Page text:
Note: Services listed here include both essential (operating system related) and optional items (3rd party related); make sure “Hide all Microsoft Services” is checked, this is to make sure essential & critical system services are NOT touched.

Note: It is recommended to keep services related to Anti-Virus software enabled.

C. Select “Disable all” & Select “Apply” & “OK”
D. Restart the computer

 

Before

After

Boot Time

 

Boot Time

 

Logon Time

 

Logon Time

 

3. Optimize drive(s)

Defragmenting improves read / write speeds.

A. START > RUN > EXPLORER
B. Right-Click C:\, Select Properties
C. Select Tools tab

Note: Optimization may take several hours, it is recommended to run this activity over night.

D. Select “Optimize”

E. Select “Optimize”

Depending on fragments, this process can take minutes to hours. It is recommended to complete this process overnight or, at a time when you are not going to use the computer for a long time.

4. Check for Malware

Malware (or Computer virus) refers to programs that cause specific actions to the computer depending on the way it is programmed; malware may cause performance problems. You may use the following links to download and scan the computer for possible infection:

Note: Depending the complexity of the infection, you may need support from an expert.

5. Upgrade Hardware

You may be able to upgrade hardware component on some computers:

a. You can install additional memory modules on some laptops, all-in-ones & most desktop computers. for example, most laptops have 2 memory slots but filled with one module of 2 GB RAM (while the laptop may support 4 GB RAM or higher).
b. You can replace HDD with SSD, improving overall performance. You can add SSD in addition to HDD’s on most desktop computers, but you may be able to replace HDD with SSD on most laptops (due to space constraints, there is only one slot for HDD or SSD on most laptops).
c. You can add PCIe NVMe M.2, to improve performance significantly. You can use NVMe in addition to HDD and/or SSD. Not all laptops or motherboards have PCIe NVMe as it is fairly a new technology. You can add PCI-E x1 to M.2 NVMe SSD Expansion Card, if the motherboard has adequate support.
d. You can perform an firmware update, which may increase performance of computers (or firmware upgrades will solve a glitch which in turn may solve a performance issue).
e. You may be able to replace CPU + Motherboard + RAM on most desktop computers, but not on all laptops (it’s very rare or, it will turnout to be expensive when possible).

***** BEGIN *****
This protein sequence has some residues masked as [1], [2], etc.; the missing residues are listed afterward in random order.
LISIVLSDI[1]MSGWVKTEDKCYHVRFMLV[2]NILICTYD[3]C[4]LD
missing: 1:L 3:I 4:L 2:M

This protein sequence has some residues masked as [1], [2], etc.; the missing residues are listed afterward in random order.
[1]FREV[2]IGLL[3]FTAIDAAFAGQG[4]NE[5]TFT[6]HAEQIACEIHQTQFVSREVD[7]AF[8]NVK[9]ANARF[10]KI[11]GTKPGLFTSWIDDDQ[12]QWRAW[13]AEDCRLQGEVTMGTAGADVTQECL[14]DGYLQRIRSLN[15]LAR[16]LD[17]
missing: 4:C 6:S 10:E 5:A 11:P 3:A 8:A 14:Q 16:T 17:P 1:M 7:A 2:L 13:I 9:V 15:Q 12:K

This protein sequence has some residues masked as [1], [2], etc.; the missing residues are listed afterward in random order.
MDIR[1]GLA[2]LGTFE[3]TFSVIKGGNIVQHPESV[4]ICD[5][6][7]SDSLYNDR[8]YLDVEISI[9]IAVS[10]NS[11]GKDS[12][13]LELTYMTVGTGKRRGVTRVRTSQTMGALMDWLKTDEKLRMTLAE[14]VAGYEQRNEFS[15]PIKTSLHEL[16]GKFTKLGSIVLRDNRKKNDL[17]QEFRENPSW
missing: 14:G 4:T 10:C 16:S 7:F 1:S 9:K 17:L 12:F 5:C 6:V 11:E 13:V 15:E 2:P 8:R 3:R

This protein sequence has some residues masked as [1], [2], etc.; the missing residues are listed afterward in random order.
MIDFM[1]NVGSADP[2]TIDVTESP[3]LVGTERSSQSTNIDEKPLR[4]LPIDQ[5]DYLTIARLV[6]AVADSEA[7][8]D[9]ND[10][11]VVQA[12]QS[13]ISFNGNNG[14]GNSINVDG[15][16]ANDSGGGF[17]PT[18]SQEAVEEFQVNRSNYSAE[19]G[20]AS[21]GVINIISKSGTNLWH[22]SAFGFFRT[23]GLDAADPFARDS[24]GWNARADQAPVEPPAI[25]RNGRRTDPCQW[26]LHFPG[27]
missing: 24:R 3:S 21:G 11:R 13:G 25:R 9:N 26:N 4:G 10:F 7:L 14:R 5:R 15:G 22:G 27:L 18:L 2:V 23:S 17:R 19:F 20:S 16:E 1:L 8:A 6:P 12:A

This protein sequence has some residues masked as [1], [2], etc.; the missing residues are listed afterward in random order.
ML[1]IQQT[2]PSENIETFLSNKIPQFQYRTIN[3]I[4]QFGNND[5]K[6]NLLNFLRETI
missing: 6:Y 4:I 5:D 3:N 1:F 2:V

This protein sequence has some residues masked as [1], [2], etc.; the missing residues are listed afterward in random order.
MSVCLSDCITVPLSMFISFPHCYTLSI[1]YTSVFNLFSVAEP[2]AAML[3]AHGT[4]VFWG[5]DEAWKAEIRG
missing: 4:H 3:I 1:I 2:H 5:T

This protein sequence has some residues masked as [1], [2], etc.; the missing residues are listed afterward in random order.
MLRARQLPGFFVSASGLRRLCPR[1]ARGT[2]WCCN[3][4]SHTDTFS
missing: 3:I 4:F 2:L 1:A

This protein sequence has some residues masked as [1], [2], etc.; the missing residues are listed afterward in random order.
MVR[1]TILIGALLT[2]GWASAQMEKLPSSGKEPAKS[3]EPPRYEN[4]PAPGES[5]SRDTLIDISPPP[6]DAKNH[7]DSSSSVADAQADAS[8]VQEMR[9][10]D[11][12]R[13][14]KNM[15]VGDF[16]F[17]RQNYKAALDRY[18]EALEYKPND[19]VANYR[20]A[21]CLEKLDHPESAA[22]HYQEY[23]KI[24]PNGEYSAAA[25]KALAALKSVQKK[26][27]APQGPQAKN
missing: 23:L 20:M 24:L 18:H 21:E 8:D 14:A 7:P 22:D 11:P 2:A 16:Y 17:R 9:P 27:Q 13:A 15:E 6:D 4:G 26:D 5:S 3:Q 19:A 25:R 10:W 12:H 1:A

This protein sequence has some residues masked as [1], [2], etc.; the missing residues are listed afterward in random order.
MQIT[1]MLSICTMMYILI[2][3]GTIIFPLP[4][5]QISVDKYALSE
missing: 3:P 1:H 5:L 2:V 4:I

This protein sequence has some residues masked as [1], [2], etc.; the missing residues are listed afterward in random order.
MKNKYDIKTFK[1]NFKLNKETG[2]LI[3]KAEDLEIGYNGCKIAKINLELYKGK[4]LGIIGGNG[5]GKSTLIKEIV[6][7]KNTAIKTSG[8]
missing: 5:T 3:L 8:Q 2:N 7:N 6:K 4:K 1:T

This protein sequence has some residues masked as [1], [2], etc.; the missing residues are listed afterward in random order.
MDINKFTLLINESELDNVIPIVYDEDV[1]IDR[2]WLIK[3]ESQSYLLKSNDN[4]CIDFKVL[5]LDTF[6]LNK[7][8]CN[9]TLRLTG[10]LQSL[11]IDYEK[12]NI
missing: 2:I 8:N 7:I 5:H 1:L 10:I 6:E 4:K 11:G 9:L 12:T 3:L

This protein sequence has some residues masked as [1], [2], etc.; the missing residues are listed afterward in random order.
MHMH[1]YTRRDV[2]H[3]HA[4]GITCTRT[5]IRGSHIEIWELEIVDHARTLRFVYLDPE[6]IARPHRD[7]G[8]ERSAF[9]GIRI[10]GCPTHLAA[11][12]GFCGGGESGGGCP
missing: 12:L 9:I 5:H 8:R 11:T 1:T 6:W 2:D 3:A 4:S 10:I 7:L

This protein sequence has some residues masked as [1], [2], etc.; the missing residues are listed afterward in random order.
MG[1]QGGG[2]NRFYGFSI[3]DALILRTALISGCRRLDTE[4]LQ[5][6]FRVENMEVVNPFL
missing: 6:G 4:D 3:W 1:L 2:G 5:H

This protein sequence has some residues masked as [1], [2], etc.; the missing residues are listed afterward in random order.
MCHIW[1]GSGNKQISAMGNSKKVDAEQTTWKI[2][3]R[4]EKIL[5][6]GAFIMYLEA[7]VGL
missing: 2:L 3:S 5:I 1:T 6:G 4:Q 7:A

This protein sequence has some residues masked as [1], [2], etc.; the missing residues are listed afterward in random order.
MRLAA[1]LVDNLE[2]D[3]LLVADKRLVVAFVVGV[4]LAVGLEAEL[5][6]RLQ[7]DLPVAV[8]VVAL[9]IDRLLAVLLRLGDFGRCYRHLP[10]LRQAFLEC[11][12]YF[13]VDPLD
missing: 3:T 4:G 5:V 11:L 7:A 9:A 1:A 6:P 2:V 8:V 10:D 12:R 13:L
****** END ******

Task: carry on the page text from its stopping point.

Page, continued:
Note: You can confirm the chances of upgrade only by referring to the product manual or the technical specification of a motherboard or the laptop.

Part II

If you have insufficient storage space, then you can consider removing unused software and residues to reclaim disk space. Some vendors “bundle” software (free or paid) that you do not require and they may be removed.

6. Remove unwanted applications

A. START > RUN > CONTROL > PROGRAMS & FEATURES

B. Sort by Size, to view software that occupies most space
C. Select and uninstall unwanted software
D. Restart if required

Before

After

Disk Space

 

Disk Space

 

7. Remove temporary files & residual files

Operating systems & most software creates & removes temporary files automatically (for internal purposes); these files are usually located in specific locations like “C:\Windows\Temp”,  “%userprofile%\AppData\Local\Temp” and so on. You may notice a large amount of disk space occupied by these files, particularly on computers that were used for a long time without proper maintenance. You can use the Disk Cleanup utility to remove these files (safer method, than to remove them manually).

A. START > RUN > CLEANMGR
B. Select C: Drive (for example). Re-run CLEANMGR to select other drives later.

C. Select OK
D. Select items to be removed (take extra caution as they cannot be recovered).

E. Select “Delete Files”, Select “OK”
F. Repeat by selecting different drives (C:\, D:\, etc. If you have multiple partitions & drives).

Before

After

Disk Space

 

Disk Space

 

Advanced (Optional), Part I

Besides you can remove residues of Windows update, Cache files, etc.

A.START > RUN > CLEANMGR
B.Select OK
C.Select Clean up system files.

D, Select Items and Select “OK” (Cannot be recovered).

Before

After

Disk Space

 

Disk Space

 

Advanced (Optional), Part II

You can remove restore points (restore points are created by the System Restore, a feature of Microsoft Windows) and Shadow Copies (another feature to keep copies of files) to reclaim disk space.

A. START > RUN > CLEANMGR
B. Select OK
C. Select Clean up system files
D. Select “More Options” Tab
E. Select “Clean Up…” under System Restore and Shadow Copies.

F. Select Delete (All backup related to System Restore & Shadow Copies will be removed).

Note: You can use the System Restore utility to view restore points (START > RUN > RSTRUI).

Before

After

Disk Space

 

Disk Space

 

Procedure is almost same for computers that operate with Microsoft Windows 8 & 8.1. You can refer to this link for system requirements.